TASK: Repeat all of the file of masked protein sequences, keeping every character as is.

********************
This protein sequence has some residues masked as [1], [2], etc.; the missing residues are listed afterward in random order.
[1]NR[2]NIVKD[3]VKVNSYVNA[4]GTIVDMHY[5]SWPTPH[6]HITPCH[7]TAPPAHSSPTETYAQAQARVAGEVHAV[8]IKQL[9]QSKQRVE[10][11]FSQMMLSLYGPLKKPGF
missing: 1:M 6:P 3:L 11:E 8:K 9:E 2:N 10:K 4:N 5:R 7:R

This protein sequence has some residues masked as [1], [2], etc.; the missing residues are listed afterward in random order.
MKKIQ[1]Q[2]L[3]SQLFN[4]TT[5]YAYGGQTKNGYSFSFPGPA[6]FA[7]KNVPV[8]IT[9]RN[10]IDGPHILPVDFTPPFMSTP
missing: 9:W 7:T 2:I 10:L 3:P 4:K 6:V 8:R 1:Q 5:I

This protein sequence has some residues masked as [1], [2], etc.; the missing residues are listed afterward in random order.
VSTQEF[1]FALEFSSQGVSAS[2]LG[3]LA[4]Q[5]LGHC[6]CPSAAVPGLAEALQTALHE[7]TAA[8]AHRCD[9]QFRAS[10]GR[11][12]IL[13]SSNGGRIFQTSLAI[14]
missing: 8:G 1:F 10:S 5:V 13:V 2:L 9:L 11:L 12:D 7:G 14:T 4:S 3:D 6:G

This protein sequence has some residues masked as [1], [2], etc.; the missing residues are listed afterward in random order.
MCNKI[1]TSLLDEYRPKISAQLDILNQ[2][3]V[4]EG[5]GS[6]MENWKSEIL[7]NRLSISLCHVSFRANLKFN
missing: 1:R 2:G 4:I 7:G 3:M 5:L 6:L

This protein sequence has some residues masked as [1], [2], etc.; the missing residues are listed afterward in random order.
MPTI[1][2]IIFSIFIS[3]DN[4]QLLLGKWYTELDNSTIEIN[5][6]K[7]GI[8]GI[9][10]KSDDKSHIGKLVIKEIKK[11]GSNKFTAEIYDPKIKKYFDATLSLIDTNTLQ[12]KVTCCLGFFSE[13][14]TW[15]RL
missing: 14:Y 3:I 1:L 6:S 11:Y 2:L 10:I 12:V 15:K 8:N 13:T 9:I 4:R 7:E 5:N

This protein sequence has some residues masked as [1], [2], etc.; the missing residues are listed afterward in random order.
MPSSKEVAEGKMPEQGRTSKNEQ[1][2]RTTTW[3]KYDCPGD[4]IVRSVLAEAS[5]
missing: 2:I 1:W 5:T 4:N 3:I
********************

This protein sequence has some residues masked as [1], [2], etc.; the missing residues are listed afterward in random order.
[1]NR[2]NIVKD[3]VKVNSYVNA[4]GTIVDMHY[5]SWPTPH[6]HITPCH[7]TAPPAHSSPTETYAQAQARVAGEVHAV[8]IKQL[9]QSKQRVE[10][11]FSQMMLSLYGPLKKPGF
missing: 1:M 6:P 3:L 11:E 8:K 9:E 2:N 10:K 4:N 5:R 7:R

This protein sequence has some residues masked as [1], [2], etc.; the missing residues are listed afterward in random order.
MKKIQ[1]Q[2]L[3]SQLFN[4]TT[5]YAYGGQTKNGYSFSFPGPA[6]FA[7]KNVPV[8]IT[9]RN[10]IDGPHILPVDFTPPFMSTP
missing: 9:W 7:T 2:I 10:L 3:P 4:K 6:V 8:R 1:Q 5:I

This protein sequence has some residues masked as [1], [2], etc.; the missing residues are listed afterward in random order.
VSTQEF[1]FALEFSSQGVSAS[2]LG[3]LA[4]Q[5]LGHC[6]CPSAAVPGLAEALQTALHE[7]TAA[8]AHRCD[9]QFRAS[10]GR[11][12]IL[13]SSNGGRIFQTSLAI[14]
missing: 8:G 1:F 10:S 5:V 13:V 2:L 9:L 11:L 12:D 7:G 14:T 4:S 3:D 6:G

This protein sequence has some residues masked as [1], [2], etc.; the missing residues are listed afterward in random order.
MCNKI[1]TSLLDEYRPKISAQLDILNQ[2][3]V[4]EG[5]GS[6]MENWKSEIL[7]NRLSISLCHVSFRANLKFN
missing: 1:R 2:G 4:I 7:G 3:M 5:L 6:L

This protein sequence has some residues masked as [1], [2], etc.; the missing residues are listed afterward in random order.
MPTI[1][2]IIFSIFIS[3]DN[4]QLLLGKWYTELDNSTIEIN[5][6]K[7]GI[8]GI[9][10]KSDDKSHIGKLVIKEIKK[11]GSNKFTAEIYDPKIKKYFDATLSLIDTNTLQ[12]KVTCCLGFFSE[13][14]TW[15]RL
missing: 14:Y 3:I 1:L 6:S 11:Y 2:L 10:I 12:V 15:K 8:N 13:T 9:I 4:R 7:E 5:N

This protein sequence has some residues masked as [1], [2], etc.; the missing residues are listed afterward in random order.
MPSSKEVAEGKMPEQGRTSKNEQ[1][2]RTTTW[3]KYDCPGD[4]IVRSVLAEAS[5]
missing: 2:I 1:W 5:T 4:N 3:I